Often the diagnosis is made during puberty when periods do not begin. Other times there are changes at puberty such as deepening of the voice or enlarging of the clitoris. The experience of individuals and families affected by 5-ARDS in the Dominican Republic is featured in the Discovery Channel documentary, Is it a Boy or a Girl?

Chromosomes: XY

Infant Appearance: Female

Puberty: Infertile, no menstration, may develop masculine features as puberty increases testosterone levels.

Emergency health concerns: None.

Long-term Health Concerns: Osteoporosis, testicular cancer.

More Resources:

Androgen Insensitivity Syndrome Support Group (AISSG)
www.aissg.org

How the Body Works: AIS and 5-ARD

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Swyer Syndrome/ Mixed Gonadal Dysgenesis (MGD)

Swyer Syndrome is also known as XY gonadal dysgenesis. In Swyer Syndrome, a person is born without functional gonads (sex glands). The gonadal streaks are minimally developed gonad tissue present in place of testes or in place of ovaries. A child born with Swyer looks like a typical female. She will not develop most secondary sex characteristics without hormone replacement because streak gonads are incapable of producing the sex hormones (both estrogen and androgens) that bring about puberty. Swyer Syndrome is often diagnosed during puberty when the periods have not started, and there is also little or no breast development.

Also called: Mixed Gonadal Dysgenesis (MGD)

Chromosomes: XY

Infant Appearance: Female

Puberty: None (infertile, no secondary sex development without hormone replacement treatments)

Emergency health concerns: None.

Long-term Health Concerns: Osteoporosis, gonadal cancer (even in infancy)

More Resources:

Androgen Insensitivity Syndrome Support Group (AISSG)
www.aissg.org

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Leydig Cell Hypoplasia

Similar to AIS, infants with Leydig cell hypoplasia have XY chromosomes and develop as a girl.  However, the cause of the condition is different than AIS. 
In Leydig cell hypoplasia, the external genitalia are normally female, or only slightly ambiguous. No uterus develops. At puberty, there will be no feminization or masculinization, except for possible development of a small amount of body hair.

Chromosomes: XY

Infant Appearance: Female

Puberty: None (infertile, no secondary sex development without hormone replacement treatments)

Emergency health concerns: None.

More Resources:

Androgen Insensitivity Syndrome Support Group (AISSG)
www.aissg.org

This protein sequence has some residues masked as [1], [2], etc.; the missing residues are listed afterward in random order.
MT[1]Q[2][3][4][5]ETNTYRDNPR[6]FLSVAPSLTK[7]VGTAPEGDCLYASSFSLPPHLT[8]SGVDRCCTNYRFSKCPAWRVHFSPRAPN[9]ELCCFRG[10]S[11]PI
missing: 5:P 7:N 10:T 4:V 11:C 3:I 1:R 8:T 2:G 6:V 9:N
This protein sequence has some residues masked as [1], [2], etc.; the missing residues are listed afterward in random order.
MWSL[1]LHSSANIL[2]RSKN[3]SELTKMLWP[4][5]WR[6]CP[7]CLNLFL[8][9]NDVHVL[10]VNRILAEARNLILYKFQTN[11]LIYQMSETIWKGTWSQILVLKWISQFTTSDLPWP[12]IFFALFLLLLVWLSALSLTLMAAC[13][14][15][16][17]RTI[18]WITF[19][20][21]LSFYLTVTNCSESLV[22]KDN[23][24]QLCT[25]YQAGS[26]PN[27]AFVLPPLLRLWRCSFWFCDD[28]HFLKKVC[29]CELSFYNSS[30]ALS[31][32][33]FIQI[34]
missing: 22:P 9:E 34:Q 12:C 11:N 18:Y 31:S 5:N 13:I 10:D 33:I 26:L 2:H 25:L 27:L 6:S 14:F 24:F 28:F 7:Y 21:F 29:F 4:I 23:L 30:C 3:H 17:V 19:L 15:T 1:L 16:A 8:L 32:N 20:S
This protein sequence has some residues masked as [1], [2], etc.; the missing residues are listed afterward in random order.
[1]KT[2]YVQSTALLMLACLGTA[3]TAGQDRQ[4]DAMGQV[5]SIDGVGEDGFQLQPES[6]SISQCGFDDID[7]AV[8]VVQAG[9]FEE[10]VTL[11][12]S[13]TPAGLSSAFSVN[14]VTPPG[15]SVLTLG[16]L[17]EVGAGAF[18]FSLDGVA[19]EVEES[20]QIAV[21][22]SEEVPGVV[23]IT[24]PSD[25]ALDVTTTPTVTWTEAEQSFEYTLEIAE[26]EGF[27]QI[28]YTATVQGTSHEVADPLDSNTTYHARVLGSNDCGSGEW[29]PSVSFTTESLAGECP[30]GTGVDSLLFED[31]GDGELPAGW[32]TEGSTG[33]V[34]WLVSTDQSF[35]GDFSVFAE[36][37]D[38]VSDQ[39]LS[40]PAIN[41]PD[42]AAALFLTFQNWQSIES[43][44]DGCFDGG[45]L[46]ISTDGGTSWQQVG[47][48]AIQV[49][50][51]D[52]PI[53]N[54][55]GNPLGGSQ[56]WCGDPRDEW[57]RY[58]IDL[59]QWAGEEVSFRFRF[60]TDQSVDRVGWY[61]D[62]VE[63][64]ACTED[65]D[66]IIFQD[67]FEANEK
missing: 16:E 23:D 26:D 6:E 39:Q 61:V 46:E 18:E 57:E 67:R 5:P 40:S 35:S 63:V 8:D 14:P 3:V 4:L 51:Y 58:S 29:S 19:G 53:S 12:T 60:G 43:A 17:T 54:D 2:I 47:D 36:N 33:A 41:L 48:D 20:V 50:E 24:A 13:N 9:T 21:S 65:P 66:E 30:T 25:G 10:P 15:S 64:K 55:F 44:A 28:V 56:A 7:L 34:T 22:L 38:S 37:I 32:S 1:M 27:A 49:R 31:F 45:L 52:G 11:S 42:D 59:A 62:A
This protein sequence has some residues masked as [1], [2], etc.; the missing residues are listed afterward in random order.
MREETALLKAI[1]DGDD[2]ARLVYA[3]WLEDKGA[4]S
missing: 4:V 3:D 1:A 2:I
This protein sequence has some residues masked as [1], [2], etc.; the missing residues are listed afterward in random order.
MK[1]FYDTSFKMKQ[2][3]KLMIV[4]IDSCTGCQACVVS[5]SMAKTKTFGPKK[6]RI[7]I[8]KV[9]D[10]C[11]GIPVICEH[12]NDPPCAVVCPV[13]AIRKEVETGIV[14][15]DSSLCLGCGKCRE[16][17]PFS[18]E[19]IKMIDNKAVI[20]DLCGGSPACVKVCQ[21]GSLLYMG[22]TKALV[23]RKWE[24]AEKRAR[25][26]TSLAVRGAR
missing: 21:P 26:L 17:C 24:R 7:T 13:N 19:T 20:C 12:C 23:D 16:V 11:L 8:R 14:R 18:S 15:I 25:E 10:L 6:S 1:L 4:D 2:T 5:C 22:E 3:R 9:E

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Persistent Müllerian Duct Syndrome

Persistent Müllerian Duct Syndrome is a condition where a male has a uterus (typically small and underdeveloped) and/or other female gonadal material. The external genitalia and chromosomal structure (XY) reflect typical male development. The condition is typically diagnosed through pelvic ultrasound, MRI, or abdominal surgery for some other purpose later in life.

Chromosomes: XY

Infant Appearance: Male

Puberty: Male

Emergency health concerns: None.

Long-term Health Concerns:

More Resources:

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Hypospadias, Epispadias, Aposthia, Micropenis, Buried Penis, Diphallia

Hypospadias refers to a urethral meatus (“pee-hole”) which is located along the underside, rather than at the tip of the penis. In some hypospadias, the meatus may be located on the underside of the penis, in the glans. In more pronounced hypospadias, the urethra may be open from mid-shaft out to the glans, or the urethra may even be entirely absent, with the urine exiting the bladder behind the penis. Approximately 1 in 125 males is born with hypospadias, making it one of the most common birth variances.

Hypospadias can occur as an isolated symptom in men with otherwise typical sex development.  It can also occur in conjunction with other intersex conditions such as Klinefelter Syndrome (XXY) or de la Chapelle/XX Male Syndrome.

In epispadias, the urethral opening is formed on top side (epispadias) of the penis, instead of at the tip. Epispadias, which is often more severe than hypospadias, occurs much less frequently.

Aposthia is a rare condition, in which the foreskin of the penis is missing. Many cases of "born circumcised" babies may have actually been hypospadias.